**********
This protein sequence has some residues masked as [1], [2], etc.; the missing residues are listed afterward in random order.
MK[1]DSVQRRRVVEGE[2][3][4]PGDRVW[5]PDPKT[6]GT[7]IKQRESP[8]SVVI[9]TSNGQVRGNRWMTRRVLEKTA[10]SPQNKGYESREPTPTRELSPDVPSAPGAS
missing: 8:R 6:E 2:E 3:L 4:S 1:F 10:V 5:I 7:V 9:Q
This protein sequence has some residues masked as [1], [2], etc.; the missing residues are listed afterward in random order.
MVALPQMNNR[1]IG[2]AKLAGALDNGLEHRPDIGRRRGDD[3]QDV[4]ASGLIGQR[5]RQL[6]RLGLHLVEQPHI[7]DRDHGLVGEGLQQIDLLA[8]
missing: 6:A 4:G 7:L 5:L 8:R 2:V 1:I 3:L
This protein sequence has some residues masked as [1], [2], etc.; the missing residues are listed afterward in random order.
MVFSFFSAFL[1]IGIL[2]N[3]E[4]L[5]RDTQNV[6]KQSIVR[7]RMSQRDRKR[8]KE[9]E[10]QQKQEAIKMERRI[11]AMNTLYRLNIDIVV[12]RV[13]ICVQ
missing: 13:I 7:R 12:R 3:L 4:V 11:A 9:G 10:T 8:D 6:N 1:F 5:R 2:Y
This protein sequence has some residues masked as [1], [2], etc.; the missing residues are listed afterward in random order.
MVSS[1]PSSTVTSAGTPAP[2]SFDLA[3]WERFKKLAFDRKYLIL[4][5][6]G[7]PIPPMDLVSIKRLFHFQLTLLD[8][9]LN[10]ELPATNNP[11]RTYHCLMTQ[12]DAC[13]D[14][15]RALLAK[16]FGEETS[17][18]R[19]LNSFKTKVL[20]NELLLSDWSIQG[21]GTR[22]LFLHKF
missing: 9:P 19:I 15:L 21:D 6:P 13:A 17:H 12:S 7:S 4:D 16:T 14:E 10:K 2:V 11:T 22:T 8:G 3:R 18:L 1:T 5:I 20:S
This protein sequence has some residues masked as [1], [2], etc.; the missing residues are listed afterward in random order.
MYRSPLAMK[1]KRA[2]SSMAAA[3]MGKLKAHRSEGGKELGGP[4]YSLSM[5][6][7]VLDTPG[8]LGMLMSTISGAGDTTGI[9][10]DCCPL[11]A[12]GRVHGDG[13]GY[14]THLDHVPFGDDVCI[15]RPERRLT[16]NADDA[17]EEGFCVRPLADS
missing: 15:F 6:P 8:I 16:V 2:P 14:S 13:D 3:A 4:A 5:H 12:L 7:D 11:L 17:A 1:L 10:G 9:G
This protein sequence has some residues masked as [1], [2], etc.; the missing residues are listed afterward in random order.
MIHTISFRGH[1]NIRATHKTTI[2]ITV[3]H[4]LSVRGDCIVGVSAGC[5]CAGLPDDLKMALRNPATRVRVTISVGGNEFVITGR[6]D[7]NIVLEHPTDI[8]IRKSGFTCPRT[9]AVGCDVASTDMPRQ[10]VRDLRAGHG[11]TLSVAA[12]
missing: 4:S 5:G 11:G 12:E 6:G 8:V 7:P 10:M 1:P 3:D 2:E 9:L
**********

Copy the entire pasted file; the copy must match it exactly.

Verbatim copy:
This protein sequence has some residues masked as [1], [2], etc.; the missing residues are listed afterward in random order.
MK[1]DSVQRRRVVEGE[2][3][4]PGDRVW[5]PDPKT[6]GT[7]IKQRESP[8]SVVI[9]TSNGQVRGNRWMTRRVLEKTA[10]SPQNKGYESREPTPTRELSPDVPSAPGAS
missing: 8:R 6:E 2:E 3:L 4:S 1:F 10:V 5:I 7:V 9:Q
This protein sequence has some residues masked as [1], [2], etc.; the missing residues are listed afterward in random order.
MVALPQMNNR[1]IG[2]AKLAGALDNGLEHRPDIGRRRGDD[3]QDV[4]ASGLIGQR[5]RQL[6]RLGLHLVEQPHI[7]DRDHGLVGEGLQQIDLLA[8]
missing: 6:A 4:G 7:L 5:L 8:R 2:V 1:I 3:L
This protein sequence has some residues masked as [1], [2], etc.; the missing residues are listed afterward in random order.
MVFSFFSAFL[1]IGIL[2]N[3]E[4]L[5]RDTQNV[6]KQSIVR[7]RMSQRDRKR[8]KE[9]E[10]QQKQEAIKMERRI[11]AMNTLYRLNIDIVV[12]RV[13]ICVQ
missing: 13:I 7:R 12:R 3:L 4:V 11:A 9:G 10:T 8:D 6:N 1:F 5:R 2:Y
This protein sequence has some residues masked as [1], [2], etc.; the missing residues are listed afterward in random order.
MVSS[1]PSSTVTSAGTPAP[2]SFDLA[3]WERFKKLAFDRKYLIL[4][5][6]G[7]PIPPMDLVSIKRLFHFQLTLLD[8][9]LN[10]ELPATNNP[11]RTYHCLMTQ[12]DAC[13]D[14][15]RALLAK[16]FGEETS[17][18]R[19]LNSFKTKVL[20]NELLLSDWSIQG[21]GTR[22]LFLHKF
missing: 9:P 19:I 15:L 21:D 6:P 13:A 17:H 12:S 7:S 4:D 16:T 14:E 10:K 2:V 11:T 22:T 8:G 3:R 18:L 1:T 5:I 20:S
This protein sequence has some residues masked as [1], [2], etc.; the missing residues are listed afterward in random order.
MYRSPLAMK[1]KRA[2]SSMAAA[3]MGKLKAHRSEGGKELGGP[4]YSLSM[5][6][7]VLDTPG[8]LGMLMSTISGAGDTTGI[9][10]DCCPL[11]A[12]GRVHGDG[13]GY[14]THLDHVPFGDDVCI[15]RPERRLT[16]NADDA[17]EEGFCVRPLADS
missing: 15:F 6:P 8:I 16:V 2:P 14:S 13:D 3:A 4:A 5:H 12:L 7:D 11:L 17:A 1:L 10:G 9:G
This protein sequence has some residues masked as [1], [2], etc.; the missing residues are listed afterward in random order.
MIHTISFRGH[1]NIRATHKTTI[2]ITV[3]H[4]LSVRGDCIVGVSAGC[5]CAGLPDDLKMALRNPATRVRVTISVGGNEFVITGR[6]D[7]NIVLEHPTDI[8]IRKSGFTCPRT[9]AVGCDVASTDMPRQ[10]VRDLRAGHG[11]TLSVAA[12]
missing: 4:S 5:G 11:G 12:E 6:G 8:V 7:P 10:M 1:P 3:D 2:E 9:L